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Using cell-based VIL density to identify severe-hail thunderstorms in the central Appalachians and middle Ohio Valley
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  • Alternative Title:
    Using cell-based vertically integrated liquid density to identify severe-hail thunderstorms in the central Appalachians and middle Ohio Valley
  • Description:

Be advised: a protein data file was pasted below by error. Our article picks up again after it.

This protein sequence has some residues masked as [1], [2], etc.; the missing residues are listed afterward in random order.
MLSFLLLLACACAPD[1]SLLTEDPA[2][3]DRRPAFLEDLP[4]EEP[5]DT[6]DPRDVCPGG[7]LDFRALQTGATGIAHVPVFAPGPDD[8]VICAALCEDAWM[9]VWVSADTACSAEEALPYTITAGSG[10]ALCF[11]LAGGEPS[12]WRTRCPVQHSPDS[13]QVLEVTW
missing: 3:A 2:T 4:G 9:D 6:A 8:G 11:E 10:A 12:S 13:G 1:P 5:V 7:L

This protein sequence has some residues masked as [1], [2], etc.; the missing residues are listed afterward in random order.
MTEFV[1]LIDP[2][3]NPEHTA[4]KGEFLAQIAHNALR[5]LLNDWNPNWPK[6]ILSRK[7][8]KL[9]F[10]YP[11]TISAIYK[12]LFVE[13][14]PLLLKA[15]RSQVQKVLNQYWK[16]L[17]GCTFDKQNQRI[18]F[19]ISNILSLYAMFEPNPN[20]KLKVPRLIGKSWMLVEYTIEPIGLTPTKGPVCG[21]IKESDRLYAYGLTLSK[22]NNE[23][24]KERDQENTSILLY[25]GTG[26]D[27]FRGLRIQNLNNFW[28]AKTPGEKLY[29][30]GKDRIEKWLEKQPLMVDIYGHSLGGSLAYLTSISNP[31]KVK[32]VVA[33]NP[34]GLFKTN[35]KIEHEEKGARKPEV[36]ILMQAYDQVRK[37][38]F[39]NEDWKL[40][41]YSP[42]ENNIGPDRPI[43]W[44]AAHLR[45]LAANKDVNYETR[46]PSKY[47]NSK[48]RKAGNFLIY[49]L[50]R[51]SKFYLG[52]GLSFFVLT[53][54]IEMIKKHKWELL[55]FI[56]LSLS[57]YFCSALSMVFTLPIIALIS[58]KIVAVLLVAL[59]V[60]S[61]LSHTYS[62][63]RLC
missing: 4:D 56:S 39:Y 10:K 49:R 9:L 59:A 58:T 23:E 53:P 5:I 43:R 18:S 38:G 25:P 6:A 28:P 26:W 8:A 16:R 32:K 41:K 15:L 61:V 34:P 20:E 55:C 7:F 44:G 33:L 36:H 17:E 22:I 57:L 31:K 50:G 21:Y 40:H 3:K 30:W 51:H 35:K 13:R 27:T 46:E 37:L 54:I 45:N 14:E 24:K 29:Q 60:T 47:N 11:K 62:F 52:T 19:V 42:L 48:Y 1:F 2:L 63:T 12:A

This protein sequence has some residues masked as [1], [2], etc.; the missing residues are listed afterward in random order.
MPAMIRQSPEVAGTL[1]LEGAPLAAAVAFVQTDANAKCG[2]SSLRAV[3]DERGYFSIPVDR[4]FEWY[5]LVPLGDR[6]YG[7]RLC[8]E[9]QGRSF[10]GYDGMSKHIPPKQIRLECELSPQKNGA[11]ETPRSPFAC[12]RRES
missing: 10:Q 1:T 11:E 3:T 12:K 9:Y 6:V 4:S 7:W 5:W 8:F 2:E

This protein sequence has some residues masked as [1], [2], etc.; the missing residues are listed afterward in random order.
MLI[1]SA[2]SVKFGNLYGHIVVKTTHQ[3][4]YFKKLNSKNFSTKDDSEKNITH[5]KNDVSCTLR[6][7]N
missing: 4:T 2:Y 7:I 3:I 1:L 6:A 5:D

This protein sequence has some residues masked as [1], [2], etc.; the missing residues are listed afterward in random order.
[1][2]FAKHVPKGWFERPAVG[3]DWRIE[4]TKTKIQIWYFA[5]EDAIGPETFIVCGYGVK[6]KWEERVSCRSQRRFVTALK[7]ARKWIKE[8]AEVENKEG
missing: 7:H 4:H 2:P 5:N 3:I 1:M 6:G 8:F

"Vertically integrated liquid (VIL) as an indicator of thunderstorm severity has been studied by researchers since the early 1970s (Greene and Clark 1972). With the arrival of the WSR-88D radar, VIL became operationally available at offices with warning responsibility as a tool for gauging the potential severity of thunderstorms. VIL density has also been shown to be useful in efforts to identify thunderstorms that have a high potential for producing severe hail (Troutman and Rose 1997, Amburn and Wolf 1997). However, for severe hail producing thunderstorms, a threshold VIL density was shown to be more consistent from season to season, and day to day than a threshold VIL (Amburn and Wolf 1997). A threshold VIL density that could be used operationally at NWSFO Charleston WV was desired. However, previous studies done in different geographical areas have shown some variation in specific threshold grid-based VIL density values, with positive but differing amounts of success. With this in mind, a local study of VIL density was undertaken at the National Weather Service Forecast Office (NWSFO) Charleston WV, using data from the KRLX WSR-88D located in Ruthdale, 6 miles south of Charleston"--Introduction.

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